Physics team places well at Final Frontiers


Nov. 15, 2002, midnight | By Kevin Fang | 18 years, 8 months ago


Blair's Physics Team placed in four of the six events at the Final Frontiers competition last Saturday, Nov 9.

Sophomores Renee Park, Sherri Geng, and Grace Huang finished first in the 8-9 grade division of the Aerocar event, which entails the construction of the heaviest car that travels the furthest distance.

In Newton's Nightmare, freshmen John Kim, Shwetadwip Chowdhury and John Silberholz placed first for grades 8-9, juniors Stanley Wang, Anran Wang and David Kim placed third for grades 10-12, and seniors Joshua Chang, Andrew Lee and Anatoly Preygel placed first in the Physics II competition. Newton's Nightmare is a physics test, where the team with the highest score wins.

Freshmen John Kim, Shwetadwip Chowdhury and Stanley He placed second in the 8-9 grade Mass Drivers competition, where students must construct a device that tosses two items at a given target with the greatest accuracy. This is the only event in which teams compete head-to-head.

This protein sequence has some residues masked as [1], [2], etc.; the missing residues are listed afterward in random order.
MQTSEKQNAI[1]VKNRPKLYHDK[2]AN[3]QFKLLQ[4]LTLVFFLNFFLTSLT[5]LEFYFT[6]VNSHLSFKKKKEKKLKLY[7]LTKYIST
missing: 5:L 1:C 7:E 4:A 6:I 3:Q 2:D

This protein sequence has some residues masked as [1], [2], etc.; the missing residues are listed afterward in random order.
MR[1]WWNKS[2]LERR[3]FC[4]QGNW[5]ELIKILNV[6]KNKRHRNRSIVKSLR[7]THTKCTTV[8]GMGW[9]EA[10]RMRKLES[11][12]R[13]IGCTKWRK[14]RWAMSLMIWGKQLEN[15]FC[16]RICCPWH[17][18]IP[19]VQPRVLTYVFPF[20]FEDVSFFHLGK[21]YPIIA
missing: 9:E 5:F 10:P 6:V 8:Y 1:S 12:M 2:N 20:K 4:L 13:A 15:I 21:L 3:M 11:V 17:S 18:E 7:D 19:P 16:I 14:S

The Mystery Event this year required students to create a hanging device made up of plastic straws that is able to hold the greatest number of marbles. The team of freshmen Ji-Sung Kim, Debbie Cheng, Natalie Salaets, juniors James Gao, Stanley Wang, Anran Wang, and seniors Joshua Chang and Lisa Kim placed third in this competition.

The other two events were Shuttle Arm and Lunar Bridge. In Shuttle Arm, students must construct a device made up of paper and tape (8-9) or paper only (10-12) that moves a 200 gram object onto a 30 cm high platform at least 50 cm away. In Lunar Bridge, students attempt to build the lightest wooden bridge that holds a set amount of weight.

Co-president Joshua Chang attributes the success of this year's team to a greater level of readiness. "I think we did better than previous years, winning more awards and being better prepared," he said. "This time we didn't have as many people building the devices at the competition."

Physics teacher and co-sponsor James Schafer expressed his contentment with the team's success as well. "I was very pleased with their performance," he said. "They did very well and their hard work really paid off."

This is the second year that the competition was held at Thomas S. Wootton High School. Last year's competition was originally scheduled at the National Institute of Standards and Technology, but was moved due to heightened security after the Sept 11 terrorist attacks.

Next on the list for the Physics Team is the Destination Imagination competition, which is similar to Final Frontiers, but according to Chang, "requires more creativity."



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